Five Simple Steps to Buying a Homeowners Policy

Buying a home is said to be the single largest financial commitment most individuals will make during their lifetime. Too many, purchasing a homeowner’s insurance policy is an afterthought compared to the exhaustive amount of time and energy one dedicates towards the process of buying a house. 

What is Homeowner’s Insurance and Why is it Important to You?

Homeowner’s insurance covers damages to your home, including repairs and/or replacements, following a major event that is covered in your policy. Typically, these damages are incurred by an event outside of the homeowner’s control, such as flooding, fire, vandalism, weather, etc. As policies cover the main structure of the home, they can also cover components within the home if they were damaged by a covered event. For example, coverage for repairing or replacing basic utility components, personal property, and/or medical expenses in the event an individual endures an injury while on your property.  

Why waste your efforts in finding and purchasing your dream home without making the same commitment towards finding the right homeowner’s policy to protect your investment? 

In our guide, we layout five easy-to-follow steps for any homeowner looking to find and buy the best homeowner’s policy that will match what you want to cover while staying within your budget. 

Step One

Research and Think About How Much Coverage You Need

Standard homeowner’s policies may not include adequate coverage for repair or replacement of your home and possessions. For instance, a typical homeowner’s policy may not cover items such as valuable jewelry, artwork, or other collectibles. Additional coverage is often required for things that pose as a potential liability risk such as a swimming pool. In general, if the cost of repairing in your area is higher than average or you have particularly expensive goods, you should consider buying extra coverage since most plans are flexible to meet individual needs.

Many new homeowners are unaware that flood insurance is not always included in the typical homeowner’s insurance policy. Flood coverage depends on the location of your home and whether the insurance company includes it as part of their homeowner’s policy program. In any case, you will want to research the area of your new home to see whether you could be susceptible to this environmental factor. If you believe you are in an area more prone to flooding events and your policy does not provide coverage, you might be qualified for coverage under the Federal Emergency Management Agency’s National Flood Insurance Program.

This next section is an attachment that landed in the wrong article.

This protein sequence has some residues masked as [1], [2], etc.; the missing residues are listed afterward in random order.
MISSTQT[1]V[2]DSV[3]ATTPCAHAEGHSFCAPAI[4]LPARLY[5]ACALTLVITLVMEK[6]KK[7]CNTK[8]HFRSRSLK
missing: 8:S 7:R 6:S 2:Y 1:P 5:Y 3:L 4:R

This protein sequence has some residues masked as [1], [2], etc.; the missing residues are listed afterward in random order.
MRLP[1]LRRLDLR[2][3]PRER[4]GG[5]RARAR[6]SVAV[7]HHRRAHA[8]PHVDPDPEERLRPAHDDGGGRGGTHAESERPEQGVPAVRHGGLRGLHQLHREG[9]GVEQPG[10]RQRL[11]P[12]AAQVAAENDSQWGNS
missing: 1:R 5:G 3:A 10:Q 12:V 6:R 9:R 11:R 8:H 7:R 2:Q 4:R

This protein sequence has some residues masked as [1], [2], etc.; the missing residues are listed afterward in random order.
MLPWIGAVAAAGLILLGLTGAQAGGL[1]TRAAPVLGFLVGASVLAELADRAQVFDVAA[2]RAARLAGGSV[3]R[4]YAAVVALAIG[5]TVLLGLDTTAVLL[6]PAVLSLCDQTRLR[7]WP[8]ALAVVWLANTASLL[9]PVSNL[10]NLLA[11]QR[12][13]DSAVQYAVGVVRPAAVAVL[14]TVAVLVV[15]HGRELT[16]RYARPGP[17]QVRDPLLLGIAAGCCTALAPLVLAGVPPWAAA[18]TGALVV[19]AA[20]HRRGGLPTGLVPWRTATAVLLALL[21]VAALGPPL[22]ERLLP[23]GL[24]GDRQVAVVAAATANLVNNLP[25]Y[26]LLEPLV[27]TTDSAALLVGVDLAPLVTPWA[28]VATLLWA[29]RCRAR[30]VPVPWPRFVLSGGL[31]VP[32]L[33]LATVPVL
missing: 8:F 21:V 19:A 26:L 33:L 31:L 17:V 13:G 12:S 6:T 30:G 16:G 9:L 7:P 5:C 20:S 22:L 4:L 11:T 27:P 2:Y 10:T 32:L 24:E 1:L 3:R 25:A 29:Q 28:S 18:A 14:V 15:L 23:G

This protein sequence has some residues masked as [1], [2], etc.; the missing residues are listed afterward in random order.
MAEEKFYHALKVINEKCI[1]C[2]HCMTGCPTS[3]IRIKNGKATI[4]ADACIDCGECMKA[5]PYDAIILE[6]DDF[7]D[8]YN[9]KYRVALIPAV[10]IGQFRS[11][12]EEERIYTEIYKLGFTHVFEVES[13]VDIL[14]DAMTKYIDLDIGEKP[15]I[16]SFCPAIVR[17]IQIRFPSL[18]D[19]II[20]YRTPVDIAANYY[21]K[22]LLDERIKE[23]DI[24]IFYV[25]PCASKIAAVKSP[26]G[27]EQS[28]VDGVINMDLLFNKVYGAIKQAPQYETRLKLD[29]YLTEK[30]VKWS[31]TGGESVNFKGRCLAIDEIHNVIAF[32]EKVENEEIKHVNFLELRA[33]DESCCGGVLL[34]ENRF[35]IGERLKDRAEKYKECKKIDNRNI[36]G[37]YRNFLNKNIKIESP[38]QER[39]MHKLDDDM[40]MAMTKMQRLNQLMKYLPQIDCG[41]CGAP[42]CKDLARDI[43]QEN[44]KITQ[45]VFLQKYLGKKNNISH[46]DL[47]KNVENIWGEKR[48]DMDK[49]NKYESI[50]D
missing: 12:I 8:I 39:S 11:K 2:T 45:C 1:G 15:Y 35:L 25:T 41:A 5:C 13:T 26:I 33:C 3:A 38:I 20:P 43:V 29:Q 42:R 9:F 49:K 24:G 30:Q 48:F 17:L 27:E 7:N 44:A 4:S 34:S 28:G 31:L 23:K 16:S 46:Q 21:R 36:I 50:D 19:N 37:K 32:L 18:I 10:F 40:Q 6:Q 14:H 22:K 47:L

When deciding the amount of coverage you would like, start by estimating the replacement cost for your house and any exterior buildings or structures, such as a garage or pool. Next, build an itemized inventory list of your belongings, both indoor and outdoor, including furniture, clothing, appliances, collectibles, musical and/or sporting equipment. Don’t forget to include items that have been safely stored away, such as linen, jewelry, and family heirlooms. 

As you begin creating an inventory list, make sure to provide as much information as you can for your insurance company. For instance, remembering when and where you purchased an expensive good will make it easier to estimate the cost of replacement when filing a claim. Consider video recording a walk-through of your house, including each room and your possessions, to provide a visual representation of your inventory. 

Additionally, when listing items such as clothing or a washer/dryer unit, factor in replacement costs, not the price you actually paid for the item. Because of inflation and other mitigating factors, the cost of replacing an item can change rapidly. This means that even an older appliance could cost much more to replace today than what you originally paid for it.

A licensed insurance agent could be a useful tool if you feel the project is overwhelming and want to seek professional help to guide you through the process. Another great tool to utilize is the internet, which is full of insurance-related information and resources for new homeowners.

Step Two

Find a Broker like PolicyGenius Who Will Shop the Market for You

An online insurance broker functions as a liaison between the insurer and you. Providing your background and financial standing, they are equipped to combine your information and their insurance expertise to compare quotes between multiple insurers then recommend a policy that fits your needs within your budget. Online insurance comparison sites such as SelectQuote, NetQuote, and PolicyGenius are extremely useful tools to ease the process.